PM Abdullah ridiculed Mr Anwar's pledge to take power
Malaysian Prime Minister Abdullah Ahmad Badawi has rejected the opposition's claim it has enough support to seize power, saying he is "here to stay".
Opposition leader Anwar Ibrahim said he had more than enough pledges of support from defecting government lawmakers to form a new administration.
He said he wanted to meet Mr Abdullah to discuss a handover of power.
But Mr Abdullah, facing criticism over a spate of detentions without trial, insisted he remained in charge.
"Why should I be pressured? It is mere dreams. If at all it is true, he would have announced it by now. The whole world would have known," Mr Abdullah said when asked if Mr Anwar's efforts would compel him to quit.
"Do you think he would ask for a meeting with me to discuss a transition? He would storm into my room with hundreds behind him, shouting victory. This is Anwar's style," he told a news conference on Tuesday.
Mr Anwar has been promising to oust the government for months, following large opposition gains at a general election in March.
On Tuesday, he said he had more than enough pledges of support.
Mr Anwar has yet to name any of the MPs who are "defecting" to him
"It is increasing by the hour. I am not joking," Mr Anwar said, according to AP news agency - but he failed to name any of his new supporters.
Mr Anwar needs 30 MPs to cross the floor to join its 82-strong bloc and seize a majority in the 222-member assembly.
Mr Anwar's opposition coalition has huge momentum behind it, but in spite of the pledge it was unlikely that he would be in power by the end of Tuesday, says the BBC's Robin Brant in Kuala Lumpur.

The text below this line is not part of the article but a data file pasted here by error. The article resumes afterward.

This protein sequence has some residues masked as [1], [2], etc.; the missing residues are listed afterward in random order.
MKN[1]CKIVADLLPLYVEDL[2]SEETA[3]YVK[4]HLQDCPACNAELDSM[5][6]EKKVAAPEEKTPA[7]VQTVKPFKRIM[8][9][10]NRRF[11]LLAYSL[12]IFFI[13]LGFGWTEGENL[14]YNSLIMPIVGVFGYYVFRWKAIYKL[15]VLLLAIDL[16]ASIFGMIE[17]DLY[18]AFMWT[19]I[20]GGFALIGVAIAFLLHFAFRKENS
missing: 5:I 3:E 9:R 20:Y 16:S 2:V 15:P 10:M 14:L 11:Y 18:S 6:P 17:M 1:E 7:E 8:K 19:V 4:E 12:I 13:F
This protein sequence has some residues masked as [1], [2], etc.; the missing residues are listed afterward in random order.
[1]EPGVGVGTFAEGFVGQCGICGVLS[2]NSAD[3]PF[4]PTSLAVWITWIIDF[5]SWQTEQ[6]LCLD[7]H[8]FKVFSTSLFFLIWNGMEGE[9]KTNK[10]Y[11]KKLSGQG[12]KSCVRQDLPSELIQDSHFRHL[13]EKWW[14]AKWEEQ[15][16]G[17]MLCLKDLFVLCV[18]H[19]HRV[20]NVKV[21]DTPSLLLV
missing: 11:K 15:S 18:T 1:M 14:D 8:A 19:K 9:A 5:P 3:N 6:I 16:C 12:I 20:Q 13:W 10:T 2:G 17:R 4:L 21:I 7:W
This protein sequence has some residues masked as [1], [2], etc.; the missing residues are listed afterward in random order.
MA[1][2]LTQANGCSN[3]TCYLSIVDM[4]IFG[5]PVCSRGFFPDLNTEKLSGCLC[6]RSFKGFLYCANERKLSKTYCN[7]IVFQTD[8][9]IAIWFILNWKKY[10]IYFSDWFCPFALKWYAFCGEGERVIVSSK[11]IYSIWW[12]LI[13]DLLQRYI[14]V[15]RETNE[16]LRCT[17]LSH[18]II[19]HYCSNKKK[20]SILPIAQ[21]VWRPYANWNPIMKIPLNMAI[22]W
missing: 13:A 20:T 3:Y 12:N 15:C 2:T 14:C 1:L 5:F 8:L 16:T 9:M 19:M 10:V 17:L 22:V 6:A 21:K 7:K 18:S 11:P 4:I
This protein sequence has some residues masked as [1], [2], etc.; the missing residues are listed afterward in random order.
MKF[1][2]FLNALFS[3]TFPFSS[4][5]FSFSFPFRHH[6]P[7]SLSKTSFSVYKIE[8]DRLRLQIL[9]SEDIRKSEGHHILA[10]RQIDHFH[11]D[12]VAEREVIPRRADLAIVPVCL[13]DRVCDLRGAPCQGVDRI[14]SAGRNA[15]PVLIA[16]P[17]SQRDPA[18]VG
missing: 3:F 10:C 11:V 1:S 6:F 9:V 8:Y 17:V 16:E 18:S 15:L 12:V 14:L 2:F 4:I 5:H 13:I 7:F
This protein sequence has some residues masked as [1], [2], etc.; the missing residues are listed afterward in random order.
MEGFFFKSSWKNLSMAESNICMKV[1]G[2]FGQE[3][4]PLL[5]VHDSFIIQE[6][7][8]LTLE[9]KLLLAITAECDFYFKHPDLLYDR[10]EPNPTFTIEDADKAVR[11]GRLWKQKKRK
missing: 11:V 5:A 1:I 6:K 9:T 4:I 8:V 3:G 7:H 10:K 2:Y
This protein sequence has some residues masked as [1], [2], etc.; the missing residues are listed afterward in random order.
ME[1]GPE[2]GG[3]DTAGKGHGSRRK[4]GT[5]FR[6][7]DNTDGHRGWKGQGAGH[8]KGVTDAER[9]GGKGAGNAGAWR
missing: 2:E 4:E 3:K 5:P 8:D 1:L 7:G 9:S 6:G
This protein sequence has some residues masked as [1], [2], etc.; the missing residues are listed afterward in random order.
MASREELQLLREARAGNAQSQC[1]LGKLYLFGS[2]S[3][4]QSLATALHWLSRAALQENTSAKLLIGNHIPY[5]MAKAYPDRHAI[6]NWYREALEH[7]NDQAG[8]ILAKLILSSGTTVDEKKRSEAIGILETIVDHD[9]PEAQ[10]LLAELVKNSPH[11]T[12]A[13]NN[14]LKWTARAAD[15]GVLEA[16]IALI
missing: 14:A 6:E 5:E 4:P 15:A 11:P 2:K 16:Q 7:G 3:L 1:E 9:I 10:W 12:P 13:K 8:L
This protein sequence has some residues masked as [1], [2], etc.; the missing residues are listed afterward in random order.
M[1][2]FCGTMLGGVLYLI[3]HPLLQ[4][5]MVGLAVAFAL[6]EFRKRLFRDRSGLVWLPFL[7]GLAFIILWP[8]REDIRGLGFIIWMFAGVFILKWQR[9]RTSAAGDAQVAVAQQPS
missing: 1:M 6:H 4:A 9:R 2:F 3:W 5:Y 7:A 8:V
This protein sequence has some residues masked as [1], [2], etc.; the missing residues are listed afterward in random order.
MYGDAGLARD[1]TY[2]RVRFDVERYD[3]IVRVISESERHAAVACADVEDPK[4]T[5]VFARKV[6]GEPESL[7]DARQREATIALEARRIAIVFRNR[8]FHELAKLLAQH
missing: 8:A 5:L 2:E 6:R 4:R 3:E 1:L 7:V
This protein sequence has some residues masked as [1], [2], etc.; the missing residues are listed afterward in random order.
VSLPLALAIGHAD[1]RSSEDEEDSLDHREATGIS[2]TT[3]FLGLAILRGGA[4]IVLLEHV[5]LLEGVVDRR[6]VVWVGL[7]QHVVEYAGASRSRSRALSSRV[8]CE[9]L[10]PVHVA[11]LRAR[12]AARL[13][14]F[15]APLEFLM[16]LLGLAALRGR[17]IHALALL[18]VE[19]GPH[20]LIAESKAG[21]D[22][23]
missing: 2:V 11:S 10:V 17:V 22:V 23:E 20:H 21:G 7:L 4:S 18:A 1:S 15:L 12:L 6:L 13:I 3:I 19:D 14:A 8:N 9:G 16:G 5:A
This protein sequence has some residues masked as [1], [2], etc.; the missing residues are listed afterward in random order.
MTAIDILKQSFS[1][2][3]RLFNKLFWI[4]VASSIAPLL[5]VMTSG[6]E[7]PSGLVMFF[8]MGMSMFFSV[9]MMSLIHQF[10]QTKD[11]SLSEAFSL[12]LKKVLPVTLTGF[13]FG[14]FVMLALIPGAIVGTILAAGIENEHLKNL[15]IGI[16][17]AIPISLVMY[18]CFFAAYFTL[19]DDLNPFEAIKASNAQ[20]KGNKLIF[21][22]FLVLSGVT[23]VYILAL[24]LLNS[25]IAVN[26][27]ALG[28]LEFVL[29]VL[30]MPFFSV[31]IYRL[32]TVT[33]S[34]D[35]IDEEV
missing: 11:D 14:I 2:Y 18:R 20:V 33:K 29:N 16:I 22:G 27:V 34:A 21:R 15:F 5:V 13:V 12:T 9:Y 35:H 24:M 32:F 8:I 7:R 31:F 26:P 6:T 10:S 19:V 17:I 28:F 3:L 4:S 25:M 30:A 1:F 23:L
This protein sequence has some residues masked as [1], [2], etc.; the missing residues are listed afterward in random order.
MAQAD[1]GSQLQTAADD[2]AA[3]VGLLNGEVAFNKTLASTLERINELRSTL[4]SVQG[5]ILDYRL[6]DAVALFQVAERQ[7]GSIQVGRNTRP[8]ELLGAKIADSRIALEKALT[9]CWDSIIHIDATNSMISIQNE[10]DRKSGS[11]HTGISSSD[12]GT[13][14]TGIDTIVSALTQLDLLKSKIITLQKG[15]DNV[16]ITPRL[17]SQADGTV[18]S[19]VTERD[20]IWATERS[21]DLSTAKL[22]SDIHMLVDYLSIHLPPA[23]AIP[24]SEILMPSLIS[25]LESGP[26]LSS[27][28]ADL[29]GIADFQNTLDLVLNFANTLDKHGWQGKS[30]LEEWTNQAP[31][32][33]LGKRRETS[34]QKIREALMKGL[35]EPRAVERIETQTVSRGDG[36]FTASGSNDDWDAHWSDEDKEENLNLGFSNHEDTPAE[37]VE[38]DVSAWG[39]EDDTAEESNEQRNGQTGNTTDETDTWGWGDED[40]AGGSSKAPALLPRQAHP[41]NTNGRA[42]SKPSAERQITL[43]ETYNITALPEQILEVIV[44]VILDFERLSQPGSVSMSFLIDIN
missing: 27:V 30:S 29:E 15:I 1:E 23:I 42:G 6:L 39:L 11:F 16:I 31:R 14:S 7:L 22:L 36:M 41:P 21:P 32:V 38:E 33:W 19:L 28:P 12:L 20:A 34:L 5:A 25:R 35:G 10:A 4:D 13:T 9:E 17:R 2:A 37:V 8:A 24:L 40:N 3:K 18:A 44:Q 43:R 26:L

Our correspondent says Mr Anwar has increased pressure on the government - but adds that the same party has controlled Malaysia since it was founded 51 years ago.
However, there is no doubt the government is struggling, he says - and there is a growing sense that this could be the final act.
Mr Abdullah says that he remains undeterred.
"The government is strong, we are here to stay," he said.
His deputy Najib Razak, widely tipped to replace Mr Abdullah, repeated the assurances.
"I am confident that the Barisan government will continue to rule," Mr Najib said of the Barisan Nasional or National Front coalition, in which the United National Malays Organisation (UMNO) is the leading component.
"This is the politics of deception, deployed to deceive, and clearly it has not become a reality," Mr Najib said of Mr Anwar's campaign.
The government lost its two-thirds parliamentary majority in March for the first time since independence over half a century ago.
Mr Anwar appeared to be a spent force 10 years ago when he was jailed for corruption and sodomy. He is facing renewed allegations of sodomy which he insists are part of a political smear campaign.
He has yet to name any members of the government who have promised to defect to him.
He says that any government led by him would focus on rooting out corruption, and bringing new fairness to all of Malaysia's races, not only the politically dominant Malays.
On Monday, one member of the government resigned, in protest at the government's use of draconian security legislation to jail one opposition member of parliament, one blogger and a journalist on the weekend. The journalist has since been released.
Zaid Ibrahim did not link his resignation to Mr Anwar's campaign, and reports say Mr Abdullah has refused to accept it.
UMNO is expected to hold a meeting of its ruling council on Wednesday.